Jane Austen’s Pride and Prejudice Celebrates 200th Anniversary
2013 marks the bicentenary of the publication of Jane Austen’s second novel, Pride & Prejudice. Penguin has gorgeous editions of this classic love story that has captured the hearts of readers over and over in the past 200 years. In this beloved novel, Jane Austen shows the folly of judging by first impressions and superbly evokes the friendships, gossip, and snobberies of provincial middle-class life.
About Pride and Prejudice
'No sooner had he made it clear to himself and his friends that she had hardly a good feature in her face, than he began to find it was rendered uncommonly intelligent by the beautiful expression of her dark eyes ...'
When Elizabeth Bennet first meets eligible bachelor Fitzwilliam Darcy, she thinks him arrogant and conceited; he is indifferent to her good looks and lively mind. When she later discovers that Darcy has involved himself in the troubled relationship between his friend Bingley and her beloved sister Jane, she is determined to dislike him more than ever. In the sparkling comedy of manners that follows, Jane Austen shows the folly of judging by first impressions and superbly evokes the friendships, gossip and snobberies of provincial middle-class life.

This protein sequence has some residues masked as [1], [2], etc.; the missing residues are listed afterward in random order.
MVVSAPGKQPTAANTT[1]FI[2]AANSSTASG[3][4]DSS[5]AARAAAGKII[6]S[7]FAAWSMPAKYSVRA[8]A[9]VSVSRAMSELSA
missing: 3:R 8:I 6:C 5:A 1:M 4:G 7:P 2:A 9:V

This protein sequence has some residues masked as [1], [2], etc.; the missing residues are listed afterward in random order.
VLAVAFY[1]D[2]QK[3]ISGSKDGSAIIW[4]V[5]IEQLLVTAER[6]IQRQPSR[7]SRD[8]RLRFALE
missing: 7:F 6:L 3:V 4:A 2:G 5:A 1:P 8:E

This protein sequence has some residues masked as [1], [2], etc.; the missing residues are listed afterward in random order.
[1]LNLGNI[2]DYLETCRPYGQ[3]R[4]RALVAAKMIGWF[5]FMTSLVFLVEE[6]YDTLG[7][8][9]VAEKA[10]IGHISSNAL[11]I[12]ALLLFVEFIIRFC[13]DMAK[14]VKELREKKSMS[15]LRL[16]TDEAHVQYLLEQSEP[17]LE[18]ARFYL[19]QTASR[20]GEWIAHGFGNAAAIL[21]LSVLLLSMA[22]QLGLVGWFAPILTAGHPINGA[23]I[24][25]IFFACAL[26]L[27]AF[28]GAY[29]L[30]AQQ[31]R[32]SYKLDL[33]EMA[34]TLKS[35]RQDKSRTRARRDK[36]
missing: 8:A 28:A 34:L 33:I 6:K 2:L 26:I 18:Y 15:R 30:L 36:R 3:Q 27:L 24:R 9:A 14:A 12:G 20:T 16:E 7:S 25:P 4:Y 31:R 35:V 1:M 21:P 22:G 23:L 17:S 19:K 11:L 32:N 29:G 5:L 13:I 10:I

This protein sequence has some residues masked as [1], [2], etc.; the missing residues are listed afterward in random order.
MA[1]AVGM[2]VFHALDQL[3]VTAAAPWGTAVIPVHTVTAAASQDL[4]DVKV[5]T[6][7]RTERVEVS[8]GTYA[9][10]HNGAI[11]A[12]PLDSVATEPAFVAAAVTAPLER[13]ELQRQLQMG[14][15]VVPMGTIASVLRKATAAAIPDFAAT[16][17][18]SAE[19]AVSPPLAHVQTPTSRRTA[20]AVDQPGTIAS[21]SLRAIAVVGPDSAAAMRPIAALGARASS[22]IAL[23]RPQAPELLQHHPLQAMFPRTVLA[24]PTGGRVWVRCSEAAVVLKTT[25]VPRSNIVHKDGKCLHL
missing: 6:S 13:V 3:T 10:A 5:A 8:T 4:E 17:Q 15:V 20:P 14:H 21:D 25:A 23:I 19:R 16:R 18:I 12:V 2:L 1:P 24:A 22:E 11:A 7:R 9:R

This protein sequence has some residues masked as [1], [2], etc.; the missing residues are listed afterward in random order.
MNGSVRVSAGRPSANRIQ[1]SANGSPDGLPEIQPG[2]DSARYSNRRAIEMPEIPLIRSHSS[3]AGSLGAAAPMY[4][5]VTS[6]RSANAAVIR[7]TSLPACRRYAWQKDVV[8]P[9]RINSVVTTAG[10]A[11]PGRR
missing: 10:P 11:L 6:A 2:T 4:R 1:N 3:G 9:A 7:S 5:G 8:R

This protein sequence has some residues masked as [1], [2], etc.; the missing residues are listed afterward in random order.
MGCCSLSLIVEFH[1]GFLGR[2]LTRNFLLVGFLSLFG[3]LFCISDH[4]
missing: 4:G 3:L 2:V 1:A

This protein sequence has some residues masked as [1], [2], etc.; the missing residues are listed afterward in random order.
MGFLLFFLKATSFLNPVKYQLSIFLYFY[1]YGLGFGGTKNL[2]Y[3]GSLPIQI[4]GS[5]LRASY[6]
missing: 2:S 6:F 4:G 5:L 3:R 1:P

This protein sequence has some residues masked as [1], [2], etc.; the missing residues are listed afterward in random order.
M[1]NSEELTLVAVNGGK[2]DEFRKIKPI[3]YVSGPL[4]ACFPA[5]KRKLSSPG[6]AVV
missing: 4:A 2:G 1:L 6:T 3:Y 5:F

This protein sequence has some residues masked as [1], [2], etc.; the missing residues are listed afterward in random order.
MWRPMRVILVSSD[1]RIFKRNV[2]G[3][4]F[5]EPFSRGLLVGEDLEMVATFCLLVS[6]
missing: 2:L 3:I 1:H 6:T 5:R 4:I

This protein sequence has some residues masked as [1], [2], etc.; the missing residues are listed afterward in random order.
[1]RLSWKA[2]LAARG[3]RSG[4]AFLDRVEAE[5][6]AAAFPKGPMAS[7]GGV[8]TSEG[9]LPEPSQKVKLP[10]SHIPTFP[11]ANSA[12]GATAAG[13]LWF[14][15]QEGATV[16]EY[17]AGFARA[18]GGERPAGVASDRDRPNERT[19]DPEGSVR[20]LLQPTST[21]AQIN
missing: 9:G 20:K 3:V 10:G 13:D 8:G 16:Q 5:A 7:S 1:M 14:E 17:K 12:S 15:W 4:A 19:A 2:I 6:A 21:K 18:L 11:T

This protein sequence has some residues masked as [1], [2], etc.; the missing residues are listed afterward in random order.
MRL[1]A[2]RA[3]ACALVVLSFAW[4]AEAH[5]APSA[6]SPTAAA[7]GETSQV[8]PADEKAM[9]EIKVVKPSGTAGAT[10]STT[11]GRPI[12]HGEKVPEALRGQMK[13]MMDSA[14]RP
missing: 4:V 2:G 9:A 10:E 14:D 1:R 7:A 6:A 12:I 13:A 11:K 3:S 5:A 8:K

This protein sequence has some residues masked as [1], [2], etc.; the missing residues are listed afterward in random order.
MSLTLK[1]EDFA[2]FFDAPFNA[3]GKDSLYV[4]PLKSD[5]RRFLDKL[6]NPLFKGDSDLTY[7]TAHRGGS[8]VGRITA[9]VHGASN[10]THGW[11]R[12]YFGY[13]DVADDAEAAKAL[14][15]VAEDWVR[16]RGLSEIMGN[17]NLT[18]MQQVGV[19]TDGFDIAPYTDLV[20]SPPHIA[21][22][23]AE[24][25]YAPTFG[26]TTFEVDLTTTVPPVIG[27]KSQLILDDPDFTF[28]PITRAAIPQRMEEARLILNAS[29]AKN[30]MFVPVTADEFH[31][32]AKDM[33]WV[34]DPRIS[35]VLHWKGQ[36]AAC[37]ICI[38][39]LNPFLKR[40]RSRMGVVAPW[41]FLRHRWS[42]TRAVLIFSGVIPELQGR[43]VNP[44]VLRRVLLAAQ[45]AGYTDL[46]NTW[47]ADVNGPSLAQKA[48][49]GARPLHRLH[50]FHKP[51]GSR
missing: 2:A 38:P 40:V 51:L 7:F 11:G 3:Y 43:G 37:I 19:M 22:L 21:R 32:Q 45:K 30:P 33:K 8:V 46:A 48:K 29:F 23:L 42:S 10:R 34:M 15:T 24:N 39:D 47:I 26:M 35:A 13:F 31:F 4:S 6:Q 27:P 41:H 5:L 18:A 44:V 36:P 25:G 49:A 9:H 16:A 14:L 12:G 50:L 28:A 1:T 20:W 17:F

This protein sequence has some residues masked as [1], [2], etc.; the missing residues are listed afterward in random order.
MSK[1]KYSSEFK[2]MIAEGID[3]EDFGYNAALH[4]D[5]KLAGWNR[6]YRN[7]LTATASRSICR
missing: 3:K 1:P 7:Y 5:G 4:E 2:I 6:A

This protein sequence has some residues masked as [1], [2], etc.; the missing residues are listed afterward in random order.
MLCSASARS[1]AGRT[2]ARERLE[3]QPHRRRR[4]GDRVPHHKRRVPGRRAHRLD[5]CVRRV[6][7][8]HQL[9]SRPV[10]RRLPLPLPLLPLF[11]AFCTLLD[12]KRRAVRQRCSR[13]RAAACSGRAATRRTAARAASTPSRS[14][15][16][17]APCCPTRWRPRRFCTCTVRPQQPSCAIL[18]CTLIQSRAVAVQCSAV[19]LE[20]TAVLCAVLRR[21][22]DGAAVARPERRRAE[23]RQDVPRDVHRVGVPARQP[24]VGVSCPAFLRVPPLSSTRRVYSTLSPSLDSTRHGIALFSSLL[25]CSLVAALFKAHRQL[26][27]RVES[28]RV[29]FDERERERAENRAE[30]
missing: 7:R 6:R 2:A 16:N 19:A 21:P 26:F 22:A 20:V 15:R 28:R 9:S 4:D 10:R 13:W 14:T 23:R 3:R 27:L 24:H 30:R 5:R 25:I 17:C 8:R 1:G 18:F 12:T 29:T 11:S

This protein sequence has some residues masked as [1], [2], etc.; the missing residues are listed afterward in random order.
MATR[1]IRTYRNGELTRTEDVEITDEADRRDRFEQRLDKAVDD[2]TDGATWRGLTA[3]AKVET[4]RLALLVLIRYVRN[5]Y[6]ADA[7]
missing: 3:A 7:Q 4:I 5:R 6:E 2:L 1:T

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About Jane Austen
Jane Austen was born on 16 December 1775 at Steventon near Basingstoke, the seventh child of the rector of the parish. She lived with her family at Steventon until they moved to Bath when her father retired in 1801. After his death in 1805, she moved around with her mother; in 1809, they settled in Chawton, near Alton, Hampshire. Here she remained, except for a few visits to London, until in May 1817 she moved to Winchester to be near her doctor. There she died on 18 July 1817.
As a girl Jane Austen wrote stories, including burlesques of popular romances. Her works were only published after much revision, four novels being published in her lifetime.
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